Bigotry 101: Beware of Dragons

Oldest known map

“Stay away from that” warned my history professor, glaring at the book in my bag.

“I’m serious.”

“It’s… dangerous!”

These long-forgotten words came back to me recently while reading about the discovery of the oldest known map to depict Mundus Novus, the New World.

Fabricated in 1504 from the bottom halves of ostrich eggs, this grapefruit-sized globe bears a warning not unlike that of my professor’s:


Translated from the Latin:

Here Be Dragons.


Map of Dragons

Dragons, along the coast of East Asia?

Just imagine our cartographer for a moment, seated in his Florentine workshop, surrounded by his maps, charts and travel accounts, attempting to plot the far side of his world by the light of an oil lamp.

As was his practice, and that of ancient and medieval mapmakers before him, he embellished his maps and charts with dragons, serpents and all manner of fearful creatures real or imagined, perchance attacking a ship and dragging its sailors into the sea.

At best they were meant to signify the unknown, uncharted areas of our world.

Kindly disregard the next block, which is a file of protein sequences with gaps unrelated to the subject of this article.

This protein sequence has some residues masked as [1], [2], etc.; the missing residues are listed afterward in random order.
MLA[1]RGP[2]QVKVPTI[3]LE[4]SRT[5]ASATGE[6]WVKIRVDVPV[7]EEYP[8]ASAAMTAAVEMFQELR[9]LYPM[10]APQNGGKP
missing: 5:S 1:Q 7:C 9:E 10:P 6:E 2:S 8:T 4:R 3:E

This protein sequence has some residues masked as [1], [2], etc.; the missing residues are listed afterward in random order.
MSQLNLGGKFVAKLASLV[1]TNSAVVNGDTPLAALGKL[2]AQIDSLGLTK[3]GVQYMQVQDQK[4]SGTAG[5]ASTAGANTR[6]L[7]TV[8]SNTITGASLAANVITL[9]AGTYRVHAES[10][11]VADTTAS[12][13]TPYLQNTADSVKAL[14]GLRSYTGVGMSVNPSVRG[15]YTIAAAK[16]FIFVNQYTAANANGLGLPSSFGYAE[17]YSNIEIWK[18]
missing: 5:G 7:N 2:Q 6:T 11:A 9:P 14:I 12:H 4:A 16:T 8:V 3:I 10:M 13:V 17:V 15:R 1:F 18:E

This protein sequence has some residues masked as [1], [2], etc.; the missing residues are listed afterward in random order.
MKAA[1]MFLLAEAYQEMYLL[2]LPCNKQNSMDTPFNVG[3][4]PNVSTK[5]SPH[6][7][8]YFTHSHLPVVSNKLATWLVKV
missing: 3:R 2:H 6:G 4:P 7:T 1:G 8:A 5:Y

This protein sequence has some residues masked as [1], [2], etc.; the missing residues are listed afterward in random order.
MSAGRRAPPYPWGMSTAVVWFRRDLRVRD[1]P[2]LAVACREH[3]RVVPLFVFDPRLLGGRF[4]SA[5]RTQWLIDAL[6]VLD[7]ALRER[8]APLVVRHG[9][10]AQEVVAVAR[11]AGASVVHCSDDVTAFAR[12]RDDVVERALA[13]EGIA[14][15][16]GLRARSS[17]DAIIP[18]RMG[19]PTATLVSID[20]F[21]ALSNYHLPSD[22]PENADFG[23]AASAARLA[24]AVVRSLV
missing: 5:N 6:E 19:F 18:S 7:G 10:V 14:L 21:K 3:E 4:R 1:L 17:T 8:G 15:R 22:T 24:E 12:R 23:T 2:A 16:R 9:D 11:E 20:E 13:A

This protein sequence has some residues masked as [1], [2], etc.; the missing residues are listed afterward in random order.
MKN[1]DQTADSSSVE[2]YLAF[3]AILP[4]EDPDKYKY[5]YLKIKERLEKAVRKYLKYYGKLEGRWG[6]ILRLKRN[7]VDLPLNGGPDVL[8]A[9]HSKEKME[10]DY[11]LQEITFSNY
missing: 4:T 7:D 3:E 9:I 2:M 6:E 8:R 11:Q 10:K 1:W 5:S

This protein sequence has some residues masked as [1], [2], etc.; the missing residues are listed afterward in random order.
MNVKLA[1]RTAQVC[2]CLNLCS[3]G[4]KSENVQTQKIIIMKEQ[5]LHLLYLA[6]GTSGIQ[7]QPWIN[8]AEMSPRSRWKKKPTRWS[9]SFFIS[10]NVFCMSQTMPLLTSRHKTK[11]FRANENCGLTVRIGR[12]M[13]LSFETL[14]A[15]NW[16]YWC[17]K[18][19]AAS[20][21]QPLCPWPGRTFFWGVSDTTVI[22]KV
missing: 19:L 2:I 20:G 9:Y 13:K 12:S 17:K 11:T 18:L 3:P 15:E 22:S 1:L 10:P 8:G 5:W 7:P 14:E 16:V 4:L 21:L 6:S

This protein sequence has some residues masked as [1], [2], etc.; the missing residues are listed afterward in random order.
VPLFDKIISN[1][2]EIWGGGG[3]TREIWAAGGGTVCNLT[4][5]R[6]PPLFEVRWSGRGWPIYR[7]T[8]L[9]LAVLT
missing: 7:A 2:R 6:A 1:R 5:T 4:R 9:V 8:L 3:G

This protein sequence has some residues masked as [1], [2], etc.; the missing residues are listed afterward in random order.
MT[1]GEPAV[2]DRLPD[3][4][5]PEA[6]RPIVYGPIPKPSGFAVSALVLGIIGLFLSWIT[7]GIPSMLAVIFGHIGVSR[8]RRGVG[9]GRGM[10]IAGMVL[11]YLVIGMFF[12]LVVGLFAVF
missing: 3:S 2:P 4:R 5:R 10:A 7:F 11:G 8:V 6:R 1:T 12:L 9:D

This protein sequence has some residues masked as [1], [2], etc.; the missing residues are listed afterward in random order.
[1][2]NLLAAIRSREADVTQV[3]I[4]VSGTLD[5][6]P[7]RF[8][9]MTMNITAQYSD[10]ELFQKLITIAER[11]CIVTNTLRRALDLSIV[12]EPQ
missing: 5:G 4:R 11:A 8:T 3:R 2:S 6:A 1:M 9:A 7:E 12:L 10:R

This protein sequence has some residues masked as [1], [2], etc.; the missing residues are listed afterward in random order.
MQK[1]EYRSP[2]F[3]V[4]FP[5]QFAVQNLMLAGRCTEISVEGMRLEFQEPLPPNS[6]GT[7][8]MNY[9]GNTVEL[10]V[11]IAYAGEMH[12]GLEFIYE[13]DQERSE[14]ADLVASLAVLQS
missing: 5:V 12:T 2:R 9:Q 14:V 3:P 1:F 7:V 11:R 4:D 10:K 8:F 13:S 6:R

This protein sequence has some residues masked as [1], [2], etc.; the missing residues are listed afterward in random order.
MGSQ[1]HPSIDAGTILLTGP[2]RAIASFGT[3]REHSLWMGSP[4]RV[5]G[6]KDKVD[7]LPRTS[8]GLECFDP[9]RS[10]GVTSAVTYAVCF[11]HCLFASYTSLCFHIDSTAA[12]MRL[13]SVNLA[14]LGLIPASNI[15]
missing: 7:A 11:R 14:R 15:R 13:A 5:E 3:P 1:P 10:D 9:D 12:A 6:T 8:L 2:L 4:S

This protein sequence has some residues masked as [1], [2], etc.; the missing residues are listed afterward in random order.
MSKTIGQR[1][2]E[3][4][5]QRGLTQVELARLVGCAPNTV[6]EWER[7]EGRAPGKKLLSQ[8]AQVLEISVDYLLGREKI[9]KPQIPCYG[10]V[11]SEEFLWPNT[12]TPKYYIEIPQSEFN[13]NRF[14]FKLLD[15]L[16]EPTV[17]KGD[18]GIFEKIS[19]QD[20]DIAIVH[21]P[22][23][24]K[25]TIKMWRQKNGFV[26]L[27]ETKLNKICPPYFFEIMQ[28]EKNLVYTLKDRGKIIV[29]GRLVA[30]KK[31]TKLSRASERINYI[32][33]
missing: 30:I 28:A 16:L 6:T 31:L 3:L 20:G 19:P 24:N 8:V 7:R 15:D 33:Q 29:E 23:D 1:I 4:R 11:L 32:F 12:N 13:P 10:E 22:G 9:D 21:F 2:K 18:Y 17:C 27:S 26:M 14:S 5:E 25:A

Nevertheless, I saw my way past the dragon he attempted to draw on my map that day, resolving to look for myself.

At worst they were meant to discourage looking.

Contemplating the scowl that overruled his expression, or the volume of menace that overwhelmed his tone, I presume the latter was my professor’s intent.

Nevertheless, I saw my way past the dragon he attempted to draw on my map that day, resolving to look for myself.

And it did not take long before I knew one thing for a certainty: my life-tenured professor knew nothing of the object of his warning.

Oh, there were dragons all right. Only they were conjured from deep within his own mind.

Could he have only looked past them, as I did!

He might have discovered that their very answer was sitting before him in my bag.

For two thousand years monsters were drawn at the edges of maps—from Antiquity, up through the Dark Ages, the Middle Ages, the Renaissance and the Age of Exploration and Discovery, until the 18th century, when the Scientific Revolution culminated in the Age of Reason and Enlightenment, and all the monsters disappeared from the maps of Man, relegated to the overstuffed bin of superstition and curiosa.

Here be dragons?

I think not.

But there is such a thing as a Reactive Mind.

And if ever there was a bona fide dragon—that would be it.

And Dianetics: The Modern Science of Mental Health, the book my professor spotted in my bag that day, is what you need to slay it.

Timothy Baxter
Professional researcher, happily married, father of two.